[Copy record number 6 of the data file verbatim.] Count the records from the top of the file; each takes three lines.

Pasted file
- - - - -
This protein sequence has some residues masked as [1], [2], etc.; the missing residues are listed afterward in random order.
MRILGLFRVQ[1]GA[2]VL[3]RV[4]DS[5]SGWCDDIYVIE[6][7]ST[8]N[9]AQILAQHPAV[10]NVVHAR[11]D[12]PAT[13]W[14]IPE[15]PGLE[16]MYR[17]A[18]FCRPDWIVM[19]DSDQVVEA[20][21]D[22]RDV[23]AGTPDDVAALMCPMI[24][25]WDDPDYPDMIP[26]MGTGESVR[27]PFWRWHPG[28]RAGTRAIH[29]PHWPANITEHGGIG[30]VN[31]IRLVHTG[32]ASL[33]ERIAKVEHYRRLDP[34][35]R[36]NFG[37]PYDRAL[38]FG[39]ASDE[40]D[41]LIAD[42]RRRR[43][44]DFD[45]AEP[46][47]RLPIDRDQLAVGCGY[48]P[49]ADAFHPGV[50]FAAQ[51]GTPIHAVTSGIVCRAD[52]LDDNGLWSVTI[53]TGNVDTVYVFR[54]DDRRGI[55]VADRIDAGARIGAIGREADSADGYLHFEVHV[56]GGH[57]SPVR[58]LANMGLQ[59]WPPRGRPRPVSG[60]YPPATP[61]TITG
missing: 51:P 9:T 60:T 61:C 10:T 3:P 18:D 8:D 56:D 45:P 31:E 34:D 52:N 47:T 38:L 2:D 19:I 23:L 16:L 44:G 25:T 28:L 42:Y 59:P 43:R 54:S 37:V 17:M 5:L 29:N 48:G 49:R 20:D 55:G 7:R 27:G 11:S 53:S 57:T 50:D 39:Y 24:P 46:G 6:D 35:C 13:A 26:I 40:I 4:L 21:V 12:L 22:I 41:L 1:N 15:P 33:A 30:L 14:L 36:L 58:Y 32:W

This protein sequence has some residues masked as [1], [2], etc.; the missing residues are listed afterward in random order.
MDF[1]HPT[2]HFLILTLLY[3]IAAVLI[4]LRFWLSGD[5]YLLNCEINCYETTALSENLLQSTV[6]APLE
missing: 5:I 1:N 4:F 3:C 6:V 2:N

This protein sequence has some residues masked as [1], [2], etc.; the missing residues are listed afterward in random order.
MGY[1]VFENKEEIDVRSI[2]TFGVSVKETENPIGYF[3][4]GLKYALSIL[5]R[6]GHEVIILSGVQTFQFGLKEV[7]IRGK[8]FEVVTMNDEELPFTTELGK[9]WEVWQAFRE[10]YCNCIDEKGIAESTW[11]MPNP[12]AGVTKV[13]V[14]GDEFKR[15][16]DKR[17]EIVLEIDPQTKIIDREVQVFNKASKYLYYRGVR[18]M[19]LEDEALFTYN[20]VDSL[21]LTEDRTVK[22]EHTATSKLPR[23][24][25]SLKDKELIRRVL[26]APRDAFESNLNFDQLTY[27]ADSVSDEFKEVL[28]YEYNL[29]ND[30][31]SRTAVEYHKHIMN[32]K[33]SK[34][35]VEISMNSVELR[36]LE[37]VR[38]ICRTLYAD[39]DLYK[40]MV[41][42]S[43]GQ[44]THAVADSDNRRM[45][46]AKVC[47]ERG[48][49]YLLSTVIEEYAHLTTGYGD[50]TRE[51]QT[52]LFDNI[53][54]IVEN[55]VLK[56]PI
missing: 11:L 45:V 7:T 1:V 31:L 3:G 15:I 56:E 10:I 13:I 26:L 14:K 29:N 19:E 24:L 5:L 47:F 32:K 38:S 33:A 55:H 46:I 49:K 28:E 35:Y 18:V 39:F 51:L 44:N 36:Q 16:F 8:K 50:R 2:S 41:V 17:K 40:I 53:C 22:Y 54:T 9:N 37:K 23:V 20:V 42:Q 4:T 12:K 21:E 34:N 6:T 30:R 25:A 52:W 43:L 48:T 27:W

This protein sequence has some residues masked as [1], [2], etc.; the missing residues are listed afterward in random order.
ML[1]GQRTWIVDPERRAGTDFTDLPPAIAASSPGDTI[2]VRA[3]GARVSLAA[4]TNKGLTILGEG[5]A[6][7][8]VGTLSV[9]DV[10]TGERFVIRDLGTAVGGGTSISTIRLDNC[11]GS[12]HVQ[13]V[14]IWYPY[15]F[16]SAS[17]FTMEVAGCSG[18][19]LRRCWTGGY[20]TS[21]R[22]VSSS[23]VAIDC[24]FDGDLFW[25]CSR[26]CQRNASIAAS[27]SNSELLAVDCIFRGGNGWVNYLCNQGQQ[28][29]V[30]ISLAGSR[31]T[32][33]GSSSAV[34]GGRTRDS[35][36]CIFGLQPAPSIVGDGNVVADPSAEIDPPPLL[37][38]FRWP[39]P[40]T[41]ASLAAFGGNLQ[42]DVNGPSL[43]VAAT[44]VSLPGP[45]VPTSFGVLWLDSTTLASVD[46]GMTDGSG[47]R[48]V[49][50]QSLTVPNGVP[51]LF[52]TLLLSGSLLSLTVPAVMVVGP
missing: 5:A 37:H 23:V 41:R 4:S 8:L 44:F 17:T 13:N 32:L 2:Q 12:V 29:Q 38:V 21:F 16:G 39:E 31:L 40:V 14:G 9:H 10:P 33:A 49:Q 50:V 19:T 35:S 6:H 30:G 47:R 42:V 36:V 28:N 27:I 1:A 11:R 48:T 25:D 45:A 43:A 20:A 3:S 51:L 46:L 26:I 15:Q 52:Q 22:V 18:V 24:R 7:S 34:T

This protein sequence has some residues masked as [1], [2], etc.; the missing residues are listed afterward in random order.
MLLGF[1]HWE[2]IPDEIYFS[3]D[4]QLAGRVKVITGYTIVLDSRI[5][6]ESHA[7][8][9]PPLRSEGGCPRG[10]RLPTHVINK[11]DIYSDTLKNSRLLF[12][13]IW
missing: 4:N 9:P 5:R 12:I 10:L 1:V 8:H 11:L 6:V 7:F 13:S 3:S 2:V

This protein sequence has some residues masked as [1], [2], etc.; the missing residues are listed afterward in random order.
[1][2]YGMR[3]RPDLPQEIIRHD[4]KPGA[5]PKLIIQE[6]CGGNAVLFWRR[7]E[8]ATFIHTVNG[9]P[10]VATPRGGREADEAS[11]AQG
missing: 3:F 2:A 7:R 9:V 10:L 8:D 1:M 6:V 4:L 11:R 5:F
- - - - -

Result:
This protein sequence has some residues masked as [1], [2], etc.; the missing residues are listed afterward in random order.
[1][2]YGMR[3]RPDLPQEIIRHD[4]KPGA[5]PKLIIQE[6]CGGNAVLFWRR[7]E[8]ATFIHTVNG[9]P[10]VATPRGGREADEAS[11]AQG
missing: 3:F 2:A 7:R 9:V 10:L 8:D 1:M 6:V 4:L 11:R 5:F